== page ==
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“It’s pizza night!”
Even every Friday.
My boys never tire of those words.
A bowl of popcorn, a favorite movie, and a few square feet of mozzarella magic, and it’s going to be a great evening.
No question about it.
In a family of four boys, food is currency, and pizza is the gold standard. As the long bones lengthen and the voices grow deeper, the double batch makes way for the quadruple batch, and leftovers in the fridge are like money in the bank.
Of course, eventually, someone gets his license, or a girlfriend (or both), and suddenly an evening at home no longer registers on the social Dow Jones. But pizza night goes on for whoever happens to be home or whoever is visiting, and the leftovers pay dividends forward — with cold pizza after a basketball practice and a heart-to-heart talk about unfair coaches; cold pizza after a shift at McDonalds and a late-night discussion about where to buy the diamond; re-heated pizza for a carload of friends who “aren’t hungry” until they realize how very welcome they are.
Food can become a metaphor for abundance. Yes, your friend can stay for dinner, because we have enough — enough food, enough space in our lives, enough love to go around.
God is also in the business of letting His children know that He is enough, and His love is inexhaustible.
That’s why the apostle Paul strains His heavenly thesaurus in Ephesians 3:18,19 (NKJV) to communicate the expanse of Christ’s love for us:
God’s love for us passes knowledge; it is vast and complete, and yet He urges us to lean into its impossible dimensions and to rest there.
When I wonder if I can absorb another change or welcome another whirling planet into the solar system of my life, these words remind me that my ability to keep on stretching the circumference of my heart depends on my continual acceptance of the love of Christ for me. If I set my boundaries small and safe, I’m leaving room only for my own love — narrow and choosy, shallow and tentative.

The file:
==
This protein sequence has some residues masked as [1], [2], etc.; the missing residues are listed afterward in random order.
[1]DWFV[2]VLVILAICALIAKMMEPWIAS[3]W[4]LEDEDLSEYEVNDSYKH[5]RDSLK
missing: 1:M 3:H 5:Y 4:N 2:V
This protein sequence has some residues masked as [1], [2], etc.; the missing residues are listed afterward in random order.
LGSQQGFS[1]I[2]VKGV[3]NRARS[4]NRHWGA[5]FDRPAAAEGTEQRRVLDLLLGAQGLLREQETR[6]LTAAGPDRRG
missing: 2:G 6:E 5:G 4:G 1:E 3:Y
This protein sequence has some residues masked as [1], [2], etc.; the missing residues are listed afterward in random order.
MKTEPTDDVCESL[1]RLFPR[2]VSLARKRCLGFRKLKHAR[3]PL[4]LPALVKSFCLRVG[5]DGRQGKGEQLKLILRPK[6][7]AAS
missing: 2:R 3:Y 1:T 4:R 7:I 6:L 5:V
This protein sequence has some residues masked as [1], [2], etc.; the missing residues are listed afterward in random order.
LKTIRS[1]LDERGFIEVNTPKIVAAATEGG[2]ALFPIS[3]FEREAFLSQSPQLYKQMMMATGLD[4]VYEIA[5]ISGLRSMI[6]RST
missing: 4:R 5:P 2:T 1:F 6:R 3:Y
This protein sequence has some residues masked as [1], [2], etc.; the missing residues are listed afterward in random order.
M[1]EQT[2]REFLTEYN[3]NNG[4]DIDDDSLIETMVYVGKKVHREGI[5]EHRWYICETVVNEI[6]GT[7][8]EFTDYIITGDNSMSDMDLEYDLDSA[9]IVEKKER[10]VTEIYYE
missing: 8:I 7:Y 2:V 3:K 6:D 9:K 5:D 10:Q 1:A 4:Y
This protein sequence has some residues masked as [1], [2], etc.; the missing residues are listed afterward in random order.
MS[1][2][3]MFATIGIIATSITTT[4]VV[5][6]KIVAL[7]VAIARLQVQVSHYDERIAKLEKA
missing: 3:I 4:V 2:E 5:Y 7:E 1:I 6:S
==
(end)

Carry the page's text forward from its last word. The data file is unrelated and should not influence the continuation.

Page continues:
Slowly, slowly I am learning that the only way to really “know the love of Christ” is to leave my heart ajar to the expanse of a bigger love.
It was standing room only the last time we all got together for a pizza night — daughter-in-love, grandboy, girlfriend, and all, but somehow in the midst of all the laughter and chaos, the pizza disappeared as usual. Slicing through the last pepperoni-and-black-olive, I smiled, because pizza night is teaching me that love comes — and it fills all the space we make for it.
The Recipe for Big Pizza Love
As regular readers know, most of my pizza-eaters have flown the nest, but I’m still making pizza, and I continue to receive requests for my pizza recipe, so I’m sharing it here. Giving credit where credit is due, if you happen to own a Moosewood Cookbook (mine is the 1992 edition), you’ll find that I’ve borrowed the recipe for calzone crust (160-161) and adapted it for pizza.
1 cup wrist-temperature water
1½ tsp. active dry yeast
1 Tbs. honey or sugar
1½ tsp. salt
2½ to 3 cups flour
oil for bowl and pans
- Place the water in a bowl. Sprinkle yeast, and stir in honey/sugar and salt until everything dissolves.
- Stir in flour, kneading when it gets too thick for a spoon.
- Oil the bowl and cover dough with a cloth. Let rise until doubled in bulk. This is a good time to begin making the sauce and preparing toppings.
1 quart of canned tomatoes
1 small can of tomato paste
Garlic and basil to taste (sorry, I’ve never measured it!)
You don’t really need my help here, but I will share that pepperoni and black olives top the list of favorites here. The patient husband and I like to put leftover ratatouille on pizza. When we have a crowd in, I usually make at least one with just veggies, and I always make one with just cheese.
Punch down the risen dough and spread with greased fingers in a well-oiled pan. Be sure to go all the way to the edges and then create a tiny edge around the circumference. Top with sauce, toppings, and an abundance of mozzarella. Bake at 450° until crust is browned and cheese is bubbly–about 15-20 minutes.
Depending on the size of your pans, this recipe will accommodate one large, deep dish pizza or two smaller pizzas of the thin crust persuasion. Experiment and let me know how it goes!
May you know and share the width and length and depth and height of God’s great love,